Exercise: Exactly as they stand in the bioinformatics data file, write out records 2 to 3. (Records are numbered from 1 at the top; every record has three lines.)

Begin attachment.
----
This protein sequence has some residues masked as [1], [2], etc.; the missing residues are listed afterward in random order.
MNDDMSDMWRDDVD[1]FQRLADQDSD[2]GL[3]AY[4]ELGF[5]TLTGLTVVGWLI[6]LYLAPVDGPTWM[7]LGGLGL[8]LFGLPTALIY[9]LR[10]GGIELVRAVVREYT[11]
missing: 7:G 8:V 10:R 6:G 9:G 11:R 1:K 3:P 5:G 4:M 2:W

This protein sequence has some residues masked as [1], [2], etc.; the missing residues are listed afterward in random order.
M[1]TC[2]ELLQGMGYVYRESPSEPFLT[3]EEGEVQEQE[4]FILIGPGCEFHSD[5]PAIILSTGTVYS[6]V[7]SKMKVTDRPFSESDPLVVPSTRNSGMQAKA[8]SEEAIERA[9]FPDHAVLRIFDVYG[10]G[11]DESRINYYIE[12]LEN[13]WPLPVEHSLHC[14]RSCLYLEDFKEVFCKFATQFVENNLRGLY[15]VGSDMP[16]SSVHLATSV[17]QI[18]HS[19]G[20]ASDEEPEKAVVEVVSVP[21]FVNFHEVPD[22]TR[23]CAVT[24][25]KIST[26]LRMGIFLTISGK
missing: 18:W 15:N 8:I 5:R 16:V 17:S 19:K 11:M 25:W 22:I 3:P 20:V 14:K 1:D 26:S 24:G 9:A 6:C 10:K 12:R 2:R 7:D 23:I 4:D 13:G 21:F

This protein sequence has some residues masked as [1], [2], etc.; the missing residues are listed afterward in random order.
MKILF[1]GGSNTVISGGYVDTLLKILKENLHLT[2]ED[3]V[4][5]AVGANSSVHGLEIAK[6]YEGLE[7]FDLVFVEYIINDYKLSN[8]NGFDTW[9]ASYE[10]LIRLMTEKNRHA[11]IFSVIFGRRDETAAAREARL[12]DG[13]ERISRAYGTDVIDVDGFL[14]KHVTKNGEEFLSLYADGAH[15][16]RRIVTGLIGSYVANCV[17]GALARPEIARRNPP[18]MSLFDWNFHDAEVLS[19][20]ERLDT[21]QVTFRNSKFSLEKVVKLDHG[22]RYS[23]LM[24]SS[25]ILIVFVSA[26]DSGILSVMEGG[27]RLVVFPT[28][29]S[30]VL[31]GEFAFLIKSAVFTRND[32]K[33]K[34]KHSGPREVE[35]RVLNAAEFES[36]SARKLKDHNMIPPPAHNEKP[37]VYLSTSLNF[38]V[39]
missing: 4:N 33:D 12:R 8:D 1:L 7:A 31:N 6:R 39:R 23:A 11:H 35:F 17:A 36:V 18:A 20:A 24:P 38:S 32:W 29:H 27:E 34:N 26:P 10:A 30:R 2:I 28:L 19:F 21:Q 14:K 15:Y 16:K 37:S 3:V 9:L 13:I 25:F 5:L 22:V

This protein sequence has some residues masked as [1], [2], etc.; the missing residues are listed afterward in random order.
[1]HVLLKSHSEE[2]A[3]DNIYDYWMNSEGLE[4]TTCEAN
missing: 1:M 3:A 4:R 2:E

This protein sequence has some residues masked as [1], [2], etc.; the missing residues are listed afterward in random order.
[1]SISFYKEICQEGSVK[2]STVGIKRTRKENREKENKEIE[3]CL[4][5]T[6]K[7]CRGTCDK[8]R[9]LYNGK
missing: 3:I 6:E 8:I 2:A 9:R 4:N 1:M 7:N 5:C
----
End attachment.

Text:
This protein sequence has some residues masked as [1], [2], etc.; the missing residues are listed afterward in random order.
M[1]TC[2]ELLQGMGYVYRESPSEPFLT[3]EEGEVQEQE[4]FILIGPGCEFHSD[5]PAIILSTGTVYS[6]V[7]SKMKVTDRPFSESDPLVVPSTRNSGMQAKA[8]SEEAIERA[9]FPDHAVLRIFDVYG[10]G[11]DESRINYYIE[12]LEN[13]WPLPVEHSLHC[14]RSCLYLEDFKEVFCKFATQFVENNLRGLY[15]VGSDMP[16]SSVHLATSV[17]QI[18]HS[19]G[20]ASDEEPEKAVVEVVSVP[21]FVNFHEVPD[22]TR[23]CAVT[24][25]KIST[26]LRMGIFLTISGK
missing: 18:W 15:N 8:I 5:R 16:V 17:S 19:K 11:M 25:W 22:I 3:P 20:V 14:K 1:D 26:S 24:G 9:A 6:C 10:K 12:R 2:R 7:D 23:I 4:D 13:G 21:F

This protein sequence has some residues masked as [1], [2], etc.; the missing residues are listed afterward in random order.
MKILF[1]GGSNTVISGGYVDTLLKILKENLHLT[2]ED[3]V[4][5]AVGANSSVHGLEIAK[6]YEGLE[7]FDLVFVEYIINDYKLSN[8]NGFDTW[9]ASYE[10]LIRLMTEKNRHA[11]IFSVIFGRRDETAAAREARL[12]DG[13]ERISRAYGTDVIDVDGFL[14]KHVTKNGEEFLSLYADGAH[15][16]RRIVTGLIGSYVANCV[17]GALARPEIARRNPP[18]MSLFDWNFHDAEVLS[19][20]ERLDT[21]QVTFRNSKFSLEKVVKLDHG[22]RYS[23]LM[24]SS[25]ILIVFVSA[26]DSGILSVMEGG[27]RLVVFPT[28][29]S[30]VL[31]GEFAFLIKSAVFTRND[32]K[33]K[34]KHSGPREVE[35]RVLNAAEFES[36]SARKLKDHNMIPPPAHNEKP[37]VYLSTSLNF[38]V[39]
missing: 4:N 33:D 12:R 8:D 1:L 7:A 31:N 6:R 39:R 23:A 11:H 35:F 17:A 36:V 18:A 20:A 24:P 38:S 32:W 29:H 27:E 34:N 26:P 10:A 30:R 2:I 28:L 19:F 21:Q 14:K 15:Y 16:K 37:S 3:V 9:L 13:I 25:F 5:L 22:V